The search for Malaysia Airlines Flight MH370 intensified on Sunday with 10 ships and as many aircraft scouring a swathe of the Indian Ocean west of Perth for signs of the missing jet, more than three weeks after its disappearance.
Numerous objects have been spotted in the two days since Australian authorities moved the search 1,100 km (685 miles) after new analysis of radar and satellite data concluded the Boeing 777 travelled faster and for a shorter distance after vanishing from civilian radar screens on March 8th with 239 people on board.
However, none has been confirmed as coming from Flight MH370 and time is running out to find any debris, work out a likely crash zone and recover the aircraft’s “black box” voice and data recorders before batteries pinging their location die.
“My understanding from this morning is that there has been no discrete debris associated with the flight,” Australian Navy Commodore Peter Leavy told reporters on Sunday.
Both a Chinese ship and an Australian navy vessel picked up objects yesterday but nothing has been linked to Flight MH370.
Australian Prime Minister Tony Abbott said he was hopeful a clue will emerge soon in the hunt for Flight MH370, describing the “intensifying search effort” as positive because objects “have been recovered from the ocean”.
Abbott also announced that former Australian defence chief, Air Chief Marshal Angus Houston, will lead a new centre in Perth to coordinate the international search effort.
Australian warship to join search
The Australian Maritime Safety Authority (AMSA) said aircraft from China, Australia, Japan, South Korea, Malaysia and the United States would be searching on Sunday.
“Weather in the search area is forecast to worsen today with light showers and low cloud, though search operations are expected to continue,” AMSA said in a statement.
An Australian warship with an aircraft black box detector was also set to depart Sunday to join the search.
However, it will still take three to four days for the ship, the Ocean Shield, to reach the search zone – an area roughly the size of Poland about 1,850 kilometres (1,150 miles) to the west of Australia.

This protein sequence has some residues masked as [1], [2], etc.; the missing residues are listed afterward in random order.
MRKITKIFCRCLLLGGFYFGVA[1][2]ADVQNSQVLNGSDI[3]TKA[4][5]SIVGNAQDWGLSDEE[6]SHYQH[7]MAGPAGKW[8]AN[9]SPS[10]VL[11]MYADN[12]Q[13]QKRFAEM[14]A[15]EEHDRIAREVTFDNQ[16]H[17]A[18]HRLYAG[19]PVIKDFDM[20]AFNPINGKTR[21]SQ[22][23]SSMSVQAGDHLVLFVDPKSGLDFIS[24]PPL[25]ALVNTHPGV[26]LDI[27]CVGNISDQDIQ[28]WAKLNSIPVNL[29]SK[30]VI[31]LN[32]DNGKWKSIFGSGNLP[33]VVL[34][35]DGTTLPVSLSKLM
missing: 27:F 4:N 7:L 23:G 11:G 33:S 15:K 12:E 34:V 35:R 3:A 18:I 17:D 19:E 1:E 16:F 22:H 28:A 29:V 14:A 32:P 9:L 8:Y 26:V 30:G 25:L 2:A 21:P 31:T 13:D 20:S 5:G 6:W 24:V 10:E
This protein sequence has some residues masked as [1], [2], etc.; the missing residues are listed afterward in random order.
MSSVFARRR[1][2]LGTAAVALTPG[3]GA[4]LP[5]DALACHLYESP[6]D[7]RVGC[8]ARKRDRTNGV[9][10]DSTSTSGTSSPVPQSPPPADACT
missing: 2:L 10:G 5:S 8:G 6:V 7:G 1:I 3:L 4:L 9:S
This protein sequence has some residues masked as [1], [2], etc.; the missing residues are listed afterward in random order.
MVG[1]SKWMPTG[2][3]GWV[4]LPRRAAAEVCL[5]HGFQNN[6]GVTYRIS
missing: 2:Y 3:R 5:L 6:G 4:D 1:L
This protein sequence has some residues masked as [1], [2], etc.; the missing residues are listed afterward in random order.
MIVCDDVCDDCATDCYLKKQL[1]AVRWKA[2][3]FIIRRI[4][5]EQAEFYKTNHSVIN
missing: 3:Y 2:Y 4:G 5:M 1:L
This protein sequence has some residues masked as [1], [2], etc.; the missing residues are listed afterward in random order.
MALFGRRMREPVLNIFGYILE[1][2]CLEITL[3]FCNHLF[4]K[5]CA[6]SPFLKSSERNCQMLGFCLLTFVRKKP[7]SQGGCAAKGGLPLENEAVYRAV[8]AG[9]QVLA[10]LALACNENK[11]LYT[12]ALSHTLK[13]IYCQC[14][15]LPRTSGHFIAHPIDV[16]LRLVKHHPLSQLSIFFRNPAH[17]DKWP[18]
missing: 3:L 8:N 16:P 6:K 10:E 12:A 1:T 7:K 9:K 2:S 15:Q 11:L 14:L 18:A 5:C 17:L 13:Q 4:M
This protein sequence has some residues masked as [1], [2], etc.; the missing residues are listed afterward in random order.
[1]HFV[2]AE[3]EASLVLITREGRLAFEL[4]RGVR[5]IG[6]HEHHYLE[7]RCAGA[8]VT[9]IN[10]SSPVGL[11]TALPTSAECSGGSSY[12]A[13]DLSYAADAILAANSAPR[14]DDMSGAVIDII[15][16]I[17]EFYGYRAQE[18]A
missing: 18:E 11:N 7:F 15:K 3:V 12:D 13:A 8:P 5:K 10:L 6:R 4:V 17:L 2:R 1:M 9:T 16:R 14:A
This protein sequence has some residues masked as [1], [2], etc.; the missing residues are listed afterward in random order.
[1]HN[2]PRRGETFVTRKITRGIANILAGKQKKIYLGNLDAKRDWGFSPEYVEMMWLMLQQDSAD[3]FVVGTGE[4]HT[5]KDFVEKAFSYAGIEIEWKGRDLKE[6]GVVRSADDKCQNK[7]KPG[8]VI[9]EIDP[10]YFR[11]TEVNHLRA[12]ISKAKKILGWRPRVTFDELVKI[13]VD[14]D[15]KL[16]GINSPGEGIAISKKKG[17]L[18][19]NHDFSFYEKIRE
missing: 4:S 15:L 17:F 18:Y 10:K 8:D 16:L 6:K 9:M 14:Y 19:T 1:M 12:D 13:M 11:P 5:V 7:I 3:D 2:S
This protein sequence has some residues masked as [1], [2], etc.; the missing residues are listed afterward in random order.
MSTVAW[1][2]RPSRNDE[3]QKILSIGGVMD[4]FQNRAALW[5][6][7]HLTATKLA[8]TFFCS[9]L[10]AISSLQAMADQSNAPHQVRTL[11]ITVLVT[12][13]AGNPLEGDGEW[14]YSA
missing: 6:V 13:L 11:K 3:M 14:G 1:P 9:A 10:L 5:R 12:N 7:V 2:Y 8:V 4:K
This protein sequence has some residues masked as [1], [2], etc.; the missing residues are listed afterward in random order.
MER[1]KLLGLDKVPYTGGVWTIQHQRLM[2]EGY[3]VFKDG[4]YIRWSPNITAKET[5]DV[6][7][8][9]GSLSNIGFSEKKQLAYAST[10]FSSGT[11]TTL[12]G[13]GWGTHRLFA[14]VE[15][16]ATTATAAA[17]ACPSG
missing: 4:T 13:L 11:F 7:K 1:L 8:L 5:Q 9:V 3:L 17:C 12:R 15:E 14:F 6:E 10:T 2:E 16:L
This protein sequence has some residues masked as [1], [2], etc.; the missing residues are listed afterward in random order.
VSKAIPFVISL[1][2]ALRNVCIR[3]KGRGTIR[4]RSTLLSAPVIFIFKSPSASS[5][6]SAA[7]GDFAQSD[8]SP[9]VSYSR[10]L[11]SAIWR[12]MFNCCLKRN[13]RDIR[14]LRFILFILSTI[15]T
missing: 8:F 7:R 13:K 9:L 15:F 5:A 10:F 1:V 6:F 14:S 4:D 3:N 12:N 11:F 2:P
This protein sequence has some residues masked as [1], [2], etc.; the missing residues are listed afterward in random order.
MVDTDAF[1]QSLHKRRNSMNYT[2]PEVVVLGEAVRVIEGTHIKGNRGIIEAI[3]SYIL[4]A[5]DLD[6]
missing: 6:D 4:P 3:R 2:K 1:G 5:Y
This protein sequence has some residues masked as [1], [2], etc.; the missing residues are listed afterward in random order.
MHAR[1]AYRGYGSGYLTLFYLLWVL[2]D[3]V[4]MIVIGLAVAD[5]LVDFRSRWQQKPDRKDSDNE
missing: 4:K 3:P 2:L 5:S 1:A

The Ocean Shield will also be carrying an unmanned underwater vehicle, as well as other acoustic detection equipment.
The search, being coordinated by Australia, has involved unprecedented cooperation between more than two dozen countries and 60 aircraft and ships but has also been bedevilled by regional rivalries and an apparent reluctance to share potentially crucial information due to security concerns.
Families demand answers from Malaysia
The Malaysian government has come under strong criticism from China, home to more than 150 of the passengers, where relatives of the missing have accused the government of “delays and deception”.
Several dozen Chinese relatives of passengers on Flight MH370 arrived in Kuala Lumpur on Sunday to demand to meet top officials for more information about what happened to the airliner.
Before departing for Malaysia from Beijing, one relative said they would demand to meet the prime minister and the defence minister, who is the chief spokesman for the government.
“We have questions that we would like to ask them in person,” said Wang Chunjiang, whose younger brother, lawyer Wang Chunyong, was on Flight MH370.
“We know what we can do is insignificant, but we will do whatever we can do for our beloved ones,” said Wang.
“We want to know what could have happened to them in the six hours the plane kept flying, and if they had to endure any mental and physical pains.”
He said some relatives were hoping for a miracle. “It cannot be completely ruled out before we see the wreckage of the plane or the bodies of our loved ones.”
(FRANCE 24 with AP, REUTERS)
Date created : 2014-03-30